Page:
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CAB Event

Aicha Ly | Opinion Editor

CAB is the main creator of events on campus, so it’s kind of disappointing to say that I rarely ever feel a want, or need, to go to their events. In freshman year, especially first semester, I went to them fairly regularly always hoping that they would exceed my expectations, but, unfortunately, they rarely did. It’s obvious that people put a lot of time into coming up with ideas and activities, yet it seems as though many students hold the same ambivalence as I do towards their programs. This past Friday, March 24th, I ventured from my dorm to a CAB event for one of the first times all year. I had read that it was Friends themed and that peaked my attention. On the list of activities, they stated there would be baby chicks, DIY sugar scrubs, cookie decorating, trivia with prizes, massages and pizza. The baby chicks won me over, and I forced my friends to accompany me across campus.

We showed up late, as college students are apt to do, and they were already out of pizza. Free food is half of the reason anybody goes to anything, and there was still over an hour and a half left of the time that the program was supposed to run. In addition to this, as soon as we walked in, we were immediately overwhelmed by the blaring music. For a low-key event this was disappointing, because it made it difficult to talk to each other, let alone hear instructions for the activities they had planned. For example, at the trivia station the worker had to basically yell into your ear so that you could comprehend what she was saying. Perhaps this was why it seemed as though there were barely thirty people at the entire event. However, having thirty people worked, because if there had been anymore there would have been long waiting lines for their pre-planned activities; there were five tables that you could do things at, and each could handle maybe 3 people at a time.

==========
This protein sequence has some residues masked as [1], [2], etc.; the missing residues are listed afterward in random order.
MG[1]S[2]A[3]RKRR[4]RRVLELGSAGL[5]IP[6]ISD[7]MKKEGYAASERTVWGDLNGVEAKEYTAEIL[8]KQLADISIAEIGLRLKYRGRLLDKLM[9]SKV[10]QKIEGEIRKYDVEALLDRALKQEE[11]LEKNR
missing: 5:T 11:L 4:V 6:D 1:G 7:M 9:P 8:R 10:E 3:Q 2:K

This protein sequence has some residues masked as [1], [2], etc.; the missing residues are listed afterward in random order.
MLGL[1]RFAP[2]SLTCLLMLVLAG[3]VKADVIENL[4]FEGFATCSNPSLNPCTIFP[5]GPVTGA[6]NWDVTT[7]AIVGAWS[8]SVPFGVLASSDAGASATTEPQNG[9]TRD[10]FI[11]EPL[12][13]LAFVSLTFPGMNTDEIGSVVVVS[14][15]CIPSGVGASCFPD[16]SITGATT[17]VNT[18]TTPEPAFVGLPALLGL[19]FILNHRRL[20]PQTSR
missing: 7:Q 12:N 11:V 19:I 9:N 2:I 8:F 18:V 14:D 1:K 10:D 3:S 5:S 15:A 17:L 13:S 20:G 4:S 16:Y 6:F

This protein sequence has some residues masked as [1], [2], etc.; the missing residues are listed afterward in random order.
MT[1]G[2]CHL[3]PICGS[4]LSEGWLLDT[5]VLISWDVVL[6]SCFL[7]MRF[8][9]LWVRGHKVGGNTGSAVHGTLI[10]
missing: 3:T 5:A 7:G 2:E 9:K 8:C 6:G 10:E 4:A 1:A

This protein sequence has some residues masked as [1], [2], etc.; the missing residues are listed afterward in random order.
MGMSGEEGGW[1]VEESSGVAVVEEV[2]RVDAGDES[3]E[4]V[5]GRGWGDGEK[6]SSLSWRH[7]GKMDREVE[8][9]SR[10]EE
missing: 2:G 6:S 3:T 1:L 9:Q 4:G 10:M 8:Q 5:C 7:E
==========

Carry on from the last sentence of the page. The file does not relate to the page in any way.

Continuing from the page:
After having been to a fair amount of CAB events, I would say that this setup is pretty standard, but also that it might be the reason people don’t bother going. Maybe if they had more events where many people could be doing things at once, like their roller skating event, more people would go. Maybe if they had less events, but put more time and money into their set up they would be more successful. Maybe if they did a better job of advertising their events people would go. I only know about them half the time, because I have to look at Eastern’s Calendar of Events on a fairly regular basis. All I know is that whatever they are doing now doesn’t seem to work for creating consistently entertaining programs.

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